Monday, July 1, 2013

Film Great, Olivia de Havilland

Here's what I wish the Oscars had done this year instead of giving host Seth MacFarlane way too much time trying to make the Academy Awards show as hip as the soulless MTV Awards.  Two-time Best Actress Oscar winner Olivia de Havilland celebrates her 97th birthday today.  For many years now, she has lived in France.  She is one of our oldest living Oscar-winning actors.  I wish there'd been some regard for Hollywood's past in this year's Oscars telecast.  As a contract player, she legally fought her studio for actors' rights and won.  Her lawsuit victory helped future actors under studio contracts.  Look up the De Havilland Law, named in her honor.  She should be remembered -- and thanked.
She is one of my favorite classic Hollywood actresses.  She won her Oscars for two Paramount films -- To Each His Own (1946) and The Heiress (1949).  In my opinion, William Wyler's The Heiress needs to be one of "The Essentials" on TCM.  I'd have picked that over Cat Ballou.  Not that Cat Ballou isn't entertaining, mind you, but The Heiress is all-around brilliant.  The performances.  The original score by Aaron Copland.  Wyler's inspired camera work with Leo Tover.  The screenplay.  It's a masterpiece.
One ironic thing about de Havilland's career is that she worked hard for years as a Warner Bros. contract player.  Starting in 1935, she did Shakespeare, costume dramas, modern dramas, comedies, a musical comedy number, action/adventures -- but all her five Oscar nominations came for work outside her home studio.  Three for Paramount, one for 20th Century Fox and her first came for a Selznick/MGM production.  That was her Best Supporting Actress nomination for 1939's Gone With The Wind.
The winner was, historically, Hattie McDaniel.  She was the first black actor nominated for an Oscar and the first to win.  To me, de Havilland was McDaniel's best co-star.  McDaniel acted opposite the greats -- Bette Davis, Katharine Hepburn, Clark Gable, Jean Harlow, Barbara Stanwyck, Henry Fonda, Marlene Dietrich, Vivien Leigh.  But there was a special chemistry between Hattie McDaniel and Olivia de Havilland.  They're memorable in the difficult and emotionally-heavy staircase scene in Gone With The Wind.
She and McDaniel were in a lighter, comic mood for their scenes in the Errol Flynn historical action movie, They Died With The Boots On (1941).  Flynn played Gen. Custer.

The best role of McDaniel's post-Oscar career came in John Huston's In This Our Life (1942).  Bette Davis and Olivia de Havilland star as sisters and romantic rivals in this drama.  Bette plays the bad girl, Olivia the good one.  But this dysfunctional family story is also, for that era, a fairly bold racial drama about white privilege and superiority in modern times.  McDaniel plays the family's longtime maid.  She's a working mother whose son is getting more of an education than she has.  He also works and he's studying to become a lawyer.  Olivia's character is fond of Minerva, the maid, and proud of Minerva's son, Perry.  Bette's character kills two people while driving recklessly and blames the crime on Perry.  Cops believe her.  The good sister believes Minerva and Perry.  Minerva knows the law is different for blacks and she can only do so much for her innocent son.  The scene in which the good sister hears the truth and does the right thing by believing Minerva is one of the film's strongest.  It's a racially significant and important scene.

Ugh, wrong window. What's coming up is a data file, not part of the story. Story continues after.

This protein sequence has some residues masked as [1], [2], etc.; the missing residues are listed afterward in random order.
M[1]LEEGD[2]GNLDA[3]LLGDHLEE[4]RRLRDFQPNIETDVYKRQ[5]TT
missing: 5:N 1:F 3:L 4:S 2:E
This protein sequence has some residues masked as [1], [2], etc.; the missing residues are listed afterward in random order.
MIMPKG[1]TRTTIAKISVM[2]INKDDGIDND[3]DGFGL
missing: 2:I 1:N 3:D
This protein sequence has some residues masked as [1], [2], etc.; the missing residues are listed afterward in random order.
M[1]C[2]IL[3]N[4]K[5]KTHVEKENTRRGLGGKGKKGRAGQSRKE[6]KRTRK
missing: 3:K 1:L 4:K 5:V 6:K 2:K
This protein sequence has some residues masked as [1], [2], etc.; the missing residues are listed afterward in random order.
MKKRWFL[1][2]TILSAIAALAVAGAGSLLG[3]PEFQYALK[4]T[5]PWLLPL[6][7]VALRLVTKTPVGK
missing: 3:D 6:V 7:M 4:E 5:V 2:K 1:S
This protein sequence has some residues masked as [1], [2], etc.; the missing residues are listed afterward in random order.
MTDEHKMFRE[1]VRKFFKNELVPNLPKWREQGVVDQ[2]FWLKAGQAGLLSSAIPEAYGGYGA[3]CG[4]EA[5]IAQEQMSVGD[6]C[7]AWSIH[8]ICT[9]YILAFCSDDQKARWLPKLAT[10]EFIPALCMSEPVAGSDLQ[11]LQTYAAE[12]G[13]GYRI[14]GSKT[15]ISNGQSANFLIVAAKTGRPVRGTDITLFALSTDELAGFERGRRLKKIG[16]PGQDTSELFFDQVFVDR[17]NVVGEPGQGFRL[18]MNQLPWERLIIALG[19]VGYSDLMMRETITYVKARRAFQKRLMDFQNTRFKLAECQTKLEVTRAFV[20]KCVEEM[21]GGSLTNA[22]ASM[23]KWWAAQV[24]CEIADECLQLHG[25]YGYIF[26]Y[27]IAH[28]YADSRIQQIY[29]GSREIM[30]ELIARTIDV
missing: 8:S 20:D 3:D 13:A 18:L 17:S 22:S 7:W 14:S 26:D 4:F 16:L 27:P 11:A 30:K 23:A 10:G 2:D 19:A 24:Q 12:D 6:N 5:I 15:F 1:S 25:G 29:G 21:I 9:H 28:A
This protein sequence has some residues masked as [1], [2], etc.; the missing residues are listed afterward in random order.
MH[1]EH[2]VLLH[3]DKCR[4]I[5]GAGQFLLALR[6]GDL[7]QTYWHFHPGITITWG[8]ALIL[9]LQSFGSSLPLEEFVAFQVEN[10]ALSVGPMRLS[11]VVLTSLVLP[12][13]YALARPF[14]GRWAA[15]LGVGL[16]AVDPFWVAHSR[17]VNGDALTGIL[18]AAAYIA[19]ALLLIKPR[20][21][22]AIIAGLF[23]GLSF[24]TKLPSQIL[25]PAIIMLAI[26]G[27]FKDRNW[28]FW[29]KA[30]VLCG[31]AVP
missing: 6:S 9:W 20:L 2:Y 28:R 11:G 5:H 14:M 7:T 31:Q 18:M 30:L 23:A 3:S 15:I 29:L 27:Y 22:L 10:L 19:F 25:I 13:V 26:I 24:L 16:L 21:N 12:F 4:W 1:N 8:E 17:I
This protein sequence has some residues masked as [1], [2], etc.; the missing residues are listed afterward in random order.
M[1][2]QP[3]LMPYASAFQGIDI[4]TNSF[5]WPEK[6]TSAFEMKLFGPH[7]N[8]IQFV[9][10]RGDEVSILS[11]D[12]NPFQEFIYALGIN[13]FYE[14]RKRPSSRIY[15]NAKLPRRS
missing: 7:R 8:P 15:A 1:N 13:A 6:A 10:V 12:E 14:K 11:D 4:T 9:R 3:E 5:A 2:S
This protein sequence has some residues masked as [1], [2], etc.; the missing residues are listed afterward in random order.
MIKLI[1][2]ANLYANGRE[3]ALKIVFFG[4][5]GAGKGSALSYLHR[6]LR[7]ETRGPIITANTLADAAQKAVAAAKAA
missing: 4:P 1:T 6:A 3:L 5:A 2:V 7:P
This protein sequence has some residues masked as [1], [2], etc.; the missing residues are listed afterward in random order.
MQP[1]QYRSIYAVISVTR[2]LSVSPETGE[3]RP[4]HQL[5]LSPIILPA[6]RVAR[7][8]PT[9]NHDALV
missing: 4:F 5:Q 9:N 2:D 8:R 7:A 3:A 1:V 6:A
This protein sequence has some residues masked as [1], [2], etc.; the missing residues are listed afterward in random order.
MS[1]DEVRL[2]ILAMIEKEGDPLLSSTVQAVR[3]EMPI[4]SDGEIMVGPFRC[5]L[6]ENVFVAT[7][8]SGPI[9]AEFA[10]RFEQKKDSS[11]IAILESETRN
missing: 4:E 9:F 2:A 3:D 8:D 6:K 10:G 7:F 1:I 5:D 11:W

Olivia de Havilland's sister, Joan Fontaine, is now 95 and reportedly lives in the posh Santa Barbara, California area.  Fontaine, the blonde star of Hitchcock's Rebecca, won her Academy Award for another Hitchcock thriller, Suspicion, co-starring Cary Grant.  Joan and Olivia are the only pair of sisters who've won Best Actress Academy Awards.

Luise Rainer made Best Actress Oscar history shortly before quitting Hollywood for stage and wartime humanitarian work.  She was the first actor to win consecutive Academy Awards.  Rainer won for The Great Ziegfeld (1936) and The Good Earth (1937).
She's now 103 and lives in London.

If you want a good 4th of July DVD rental starring Olivia, get 1964's Lady in a Cage.  It's a low-budget, black and white suspense movie about a disabled rich lady trapped in her mansion elevator and terrorized by thugs after she's left home alone.
This happens on the 4th of July.  The gentle lady fights back.

The supporting cast includes screen veteran Ann Sothern, and de Havilland matches wits with a criminal played by a hairy-chested new Hollywood actor named James Caan.



In 2008, the actress received a National Medal of the Arts from President George W. Bush.
In 2010, France's President Sarkozy (left) bestowed upon her the French Legion of Honor award.

I wish such surviving Oscar winners had gotten a respectful nod from Hollywood during this year's Oscars -- and I wish a very Happy Birthday to Olivia de Havilland.



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